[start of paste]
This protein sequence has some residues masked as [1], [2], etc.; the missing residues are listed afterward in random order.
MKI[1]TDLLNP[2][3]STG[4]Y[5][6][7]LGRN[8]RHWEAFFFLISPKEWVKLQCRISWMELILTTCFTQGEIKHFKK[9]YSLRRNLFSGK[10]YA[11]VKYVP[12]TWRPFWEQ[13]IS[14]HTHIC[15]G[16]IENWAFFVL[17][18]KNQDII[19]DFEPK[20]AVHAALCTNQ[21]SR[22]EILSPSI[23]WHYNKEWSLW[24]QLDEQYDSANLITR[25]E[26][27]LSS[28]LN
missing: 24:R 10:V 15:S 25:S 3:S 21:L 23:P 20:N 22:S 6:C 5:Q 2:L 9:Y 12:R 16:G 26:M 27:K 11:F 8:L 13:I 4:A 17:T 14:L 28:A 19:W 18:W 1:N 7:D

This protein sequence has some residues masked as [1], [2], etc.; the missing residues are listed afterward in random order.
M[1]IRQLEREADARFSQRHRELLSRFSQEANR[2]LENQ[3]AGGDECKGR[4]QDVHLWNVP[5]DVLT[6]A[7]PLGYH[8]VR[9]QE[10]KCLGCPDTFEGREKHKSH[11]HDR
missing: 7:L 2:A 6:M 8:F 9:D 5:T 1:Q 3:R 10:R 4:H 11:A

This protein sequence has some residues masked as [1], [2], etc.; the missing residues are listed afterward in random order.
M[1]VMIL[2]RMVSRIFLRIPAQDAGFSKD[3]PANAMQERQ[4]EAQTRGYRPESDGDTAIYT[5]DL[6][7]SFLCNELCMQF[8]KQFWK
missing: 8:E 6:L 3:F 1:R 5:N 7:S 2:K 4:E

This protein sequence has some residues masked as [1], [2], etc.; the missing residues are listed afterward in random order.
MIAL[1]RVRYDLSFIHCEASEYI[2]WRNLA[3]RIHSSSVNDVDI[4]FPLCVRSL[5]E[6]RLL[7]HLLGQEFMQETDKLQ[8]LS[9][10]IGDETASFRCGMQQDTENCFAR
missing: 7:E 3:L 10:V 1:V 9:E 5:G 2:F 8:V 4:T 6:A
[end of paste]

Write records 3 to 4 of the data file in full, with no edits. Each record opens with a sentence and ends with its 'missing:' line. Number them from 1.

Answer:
This protein sequence has some residues masked as [1], [2], etc.; the missing residues are listed afterward in random order.
M[1]VMIL[2]RMVSRIFLRIPAQDAGFSKD[3]PANAMQERQ[4]EAQTRGYRPESDGDTAIYT[5]DL[6][7]SFLCNELCMQF[8]KQFWK
missing: 8:E 6:L 3:F 1:R 5:N 7:S 2:K 4:E

This protein sequence has some residues masked as [1], [2], etc.; the missing residues are listed afterward in random order.
MIAL[1]RVRYDLSFIHCEASEYI[2]WRNLA[3]RIHSSSVNDVDI[4]FPLCVRSL[5]E[6]RLL[7]HLLGQEFMQETDKLQ[8]LS[9][10]IGDETASFRCGMQQDTENCFAR
missing: 7:E 3:L 10:V 1:V 9:E 5:G 2:F 8:V 4:T 6:A